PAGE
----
Screenshot of 'Groundlines and Puddle Worlds: maps as records of real and imaginary worlds' by Ruth Broadbent (Living Maps Review, Issue 12, Spring 2022, Mapworks) with red text and Puddle Worlds map image.

Groundlines and Puddle Worlds: maps as records of real and imaginary worlds

April 30, 2022

I was delighted to be asked to write an article for Living Maps Review, Spring 2022 edition. Having read the Review over the years and attended various events, it is deeply rewarding to see my work featured alongside artists and writers whose work I hugely admire. Many thanks to Debbie Kent for her editorial support and for her thoughtful descriptions of mapping in my work during our email conversations, and to the team at Living Maps for inviting me inviting me into their wonderful world of mapping.

Read more about the content of my article and of other articles in this edition of the Review below.

A thin black line traces around the edges of the inky traces of a puddle
Ruth Broadbent: Puddle World IV (detail)

‘In Mapworks, Ruth Broadbent introduces us to her two projects, Groundlines and Puddle Worlds. In Groundlines, Ruth travelled an ancient chalk line from Norfolk to Weymouth taking rubbings of the ground with a pencil and paper. In Puddle Works, Ruth used the restrictions of the pandemic lockdowns to focus on puddles in her locale, where she traced the faint watermarks left on paper laid over them. Together, these artworks highlight how slowing down and focusing on the details of our environment can reveal novel perspectives on how we view the world, asking us to consider the links between the material world around us and the imaginary worlds that can be mapped from it.’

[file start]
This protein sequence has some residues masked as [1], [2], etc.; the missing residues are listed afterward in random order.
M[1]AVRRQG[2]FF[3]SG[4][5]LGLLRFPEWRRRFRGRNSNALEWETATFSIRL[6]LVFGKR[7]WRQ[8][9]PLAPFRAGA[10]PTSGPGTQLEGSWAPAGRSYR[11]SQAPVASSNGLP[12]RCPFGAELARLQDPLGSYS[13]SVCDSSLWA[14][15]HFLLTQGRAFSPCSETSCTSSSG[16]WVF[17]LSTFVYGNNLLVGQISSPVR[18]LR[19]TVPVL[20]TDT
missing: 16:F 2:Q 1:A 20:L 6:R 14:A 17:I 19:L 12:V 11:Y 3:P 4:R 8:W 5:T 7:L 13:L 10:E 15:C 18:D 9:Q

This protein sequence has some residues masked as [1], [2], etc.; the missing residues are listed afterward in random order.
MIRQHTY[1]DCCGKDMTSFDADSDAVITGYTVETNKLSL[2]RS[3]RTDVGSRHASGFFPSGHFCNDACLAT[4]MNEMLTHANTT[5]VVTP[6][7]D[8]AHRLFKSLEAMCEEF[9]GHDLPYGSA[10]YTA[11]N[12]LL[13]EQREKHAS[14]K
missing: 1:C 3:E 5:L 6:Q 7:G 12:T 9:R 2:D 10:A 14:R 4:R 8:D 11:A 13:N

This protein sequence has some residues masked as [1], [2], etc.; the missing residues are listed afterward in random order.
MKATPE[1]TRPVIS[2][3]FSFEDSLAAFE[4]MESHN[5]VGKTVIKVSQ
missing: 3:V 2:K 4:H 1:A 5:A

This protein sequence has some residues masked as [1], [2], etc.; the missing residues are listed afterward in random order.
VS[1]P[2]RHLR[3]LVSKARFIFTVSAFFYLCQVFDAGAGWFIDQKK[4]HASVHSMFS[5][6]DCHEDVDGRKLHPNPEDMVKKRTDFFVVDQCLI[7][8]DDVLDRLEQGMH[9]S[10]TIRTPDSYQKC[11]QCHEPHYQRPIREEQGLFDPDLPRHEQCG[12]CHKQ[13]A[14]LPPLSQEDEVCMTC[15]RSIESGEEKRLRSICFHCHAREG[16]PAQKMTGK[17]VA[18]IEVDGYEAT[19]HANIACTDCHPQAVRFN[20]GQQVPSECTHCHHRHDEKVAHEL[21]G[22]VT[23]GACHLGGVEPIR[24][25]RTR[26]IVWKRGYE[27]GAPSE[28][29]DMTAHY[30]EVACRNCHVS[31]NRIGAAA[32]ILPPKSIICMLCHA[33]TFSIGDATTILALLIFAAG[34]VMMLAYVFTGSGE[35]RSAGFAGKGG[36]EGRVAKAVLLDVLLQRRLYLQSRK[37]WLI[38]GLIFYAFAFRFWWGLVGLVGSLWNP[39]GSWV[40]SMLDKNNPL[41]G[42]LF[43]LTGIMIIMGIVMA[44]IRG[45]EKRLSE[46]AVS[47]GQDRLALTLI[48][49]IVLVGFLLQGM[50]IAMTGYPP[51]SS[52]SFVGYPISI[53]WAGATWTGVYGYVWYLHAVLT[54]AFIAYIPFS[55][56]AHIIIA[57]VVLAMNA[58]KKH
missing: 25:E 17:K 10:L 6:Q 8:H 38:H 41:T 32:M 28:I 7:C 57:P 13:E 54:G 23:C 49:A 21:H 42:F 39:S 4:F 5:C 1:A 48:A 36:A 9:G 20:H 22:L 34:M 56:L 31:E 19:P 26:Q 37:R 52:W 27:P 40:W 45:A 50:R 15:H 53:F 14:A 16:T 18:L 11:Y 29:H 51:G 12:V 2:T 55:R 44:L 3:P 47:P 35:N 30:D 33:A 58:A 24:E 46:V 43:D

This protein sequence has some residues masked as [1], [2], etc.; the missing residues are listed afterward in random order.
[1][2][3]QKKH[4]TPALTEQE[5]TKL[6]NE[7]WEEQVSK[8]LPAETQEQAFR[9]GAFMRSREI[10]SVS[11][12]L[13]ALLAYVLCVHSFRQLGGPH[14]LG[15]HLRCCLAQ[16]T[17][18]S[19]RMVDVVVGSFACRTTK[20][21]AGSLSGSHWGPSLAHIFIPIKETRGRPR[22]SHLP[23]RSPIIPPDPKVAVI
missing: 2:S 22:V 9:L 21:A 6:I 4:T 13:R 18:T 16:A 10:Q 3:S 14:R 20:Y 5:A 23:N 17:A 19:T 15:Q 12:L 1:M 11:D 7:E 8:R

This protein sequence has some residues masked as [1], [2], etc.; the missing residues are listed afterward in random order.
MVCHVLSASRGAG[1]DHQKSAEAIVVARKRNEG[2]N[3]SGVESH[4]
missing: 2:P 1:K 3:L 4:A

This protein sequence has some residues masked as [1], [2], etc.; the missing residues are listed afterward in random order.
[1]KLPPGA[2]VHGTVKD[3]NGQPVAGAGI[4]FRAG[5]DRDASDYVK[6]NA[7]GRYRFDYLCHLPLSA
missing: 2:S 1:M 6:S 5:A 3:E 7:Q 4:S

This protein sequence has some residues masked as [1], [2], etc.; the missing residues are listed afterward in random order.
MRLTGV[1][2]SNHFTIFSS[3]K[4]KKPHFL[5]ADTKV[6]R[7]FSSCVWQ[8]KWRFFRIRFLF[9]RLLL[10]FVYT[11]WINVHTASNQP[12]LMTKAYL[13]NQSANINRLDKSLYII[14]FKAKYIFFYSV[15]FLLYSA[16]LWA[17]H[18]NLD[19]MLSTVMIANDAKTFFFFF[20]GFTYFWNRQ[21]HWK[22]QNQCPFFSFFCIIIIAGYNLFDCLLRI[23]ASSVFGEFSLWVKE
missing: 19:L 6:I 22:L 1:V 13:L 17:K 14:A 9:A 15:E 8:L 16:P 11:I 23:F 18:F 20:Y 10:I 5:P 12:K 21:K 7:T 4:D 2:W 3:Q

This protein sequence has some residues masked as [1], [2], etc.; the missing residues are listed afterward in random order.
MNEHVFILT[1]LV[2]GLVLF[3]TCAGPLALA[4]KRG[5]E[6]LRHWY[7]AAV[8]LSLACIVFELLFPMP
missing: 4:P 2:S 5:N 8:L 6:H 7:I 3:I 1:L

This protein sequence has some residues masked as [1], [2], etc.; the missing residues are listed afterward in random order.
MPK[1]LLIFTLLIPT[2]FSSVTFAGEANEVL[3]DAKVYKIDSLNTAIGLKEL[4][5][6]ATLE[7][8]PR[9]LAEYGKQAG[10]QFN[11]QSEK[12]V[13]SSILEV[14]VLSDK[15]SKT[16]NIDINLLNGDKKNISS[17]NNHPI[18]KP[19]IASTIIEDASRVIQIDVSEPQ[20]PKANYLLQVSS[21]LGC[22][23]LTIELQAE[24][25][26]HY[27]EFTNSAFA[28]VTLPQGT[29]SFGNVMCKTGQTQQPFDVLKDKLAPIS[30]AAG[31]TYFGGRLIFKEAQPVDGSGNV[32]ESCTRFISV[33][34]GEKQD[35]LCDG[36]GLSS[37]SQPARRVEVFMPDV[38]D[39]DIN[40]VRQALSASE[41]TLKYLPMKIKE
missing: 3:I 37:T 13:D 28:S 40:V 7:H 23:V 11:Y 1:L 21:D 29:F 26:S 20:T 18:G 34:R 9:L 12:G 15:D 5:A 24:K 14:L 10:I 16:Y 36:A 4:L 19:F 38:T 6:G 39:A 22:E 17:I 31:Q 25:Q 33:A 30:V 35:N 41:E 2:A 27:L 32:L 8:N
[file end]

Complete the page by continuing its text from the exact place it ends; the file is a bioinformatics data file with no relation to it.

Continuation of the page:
Mike Duggan, Editor-in-Chief of Living Maps Review. Extract from his Editorial for Living Maps Review, Issue 12, Spring 2022.

A small square of paper with a pencil ground rubbing on it, placed in situ on a sandy track that disappears into the distance.
A Line Across England

You can read this issue here: Here’s a taster of what is in it, as described in a recent email from Living Maps Review:

“This is a bumper issue of mapping practices, critical articles, mapworks, interviews and reviews. Waypoints includes an account of the recently launched Refugee Map from the Wiener Holocaust Library and a research article by Barbara Brayshay and Drew Mackie who outline their approach to participatory mapping with a Black and minority ethnic community in the borough of Lambeth, South London. In Mapworks, Ruth Broadbent introduces us to her two projects, Groundlines and Puddle Worlds and section editor Debbie Kent details how maps shared on Twitter are being used to tell the (a) story of the war in Ukraine. Lines of Desire includes three articles by mapping artists describing a wide range of projects, variously involving explorations of weaving, stitching and dancing as creative paradigms of participatory mapping. In the Reviews section, Mark Harvey offers a critical response to the recently published Atlas de L’Anthropocène [Atlas of the Anthropocene], and Phil Cohen review’s The Cartographers by Peng Shepherd. Point Nemo features a fictional account of Putin’s Black Sea retreat come-war room, provides a satirical take on Putin’s mapping and management strategy in Ukraine.”

A row of small squares of paper spread out in a horizontal line, showing a mix of pencil ground rubbings and the written text on the back.

Click on the links below to read more about each of the works described in this article:

Read more on Puddle Worlds here.

Read more and see drawings from each Groundlines journey mentioned by clicking on the following links: A Line Across England, An Island Line, Five Rivers Line.

Read more on TIDE here and on ‘Watermarks, tide, drawing and mapping water’ here.

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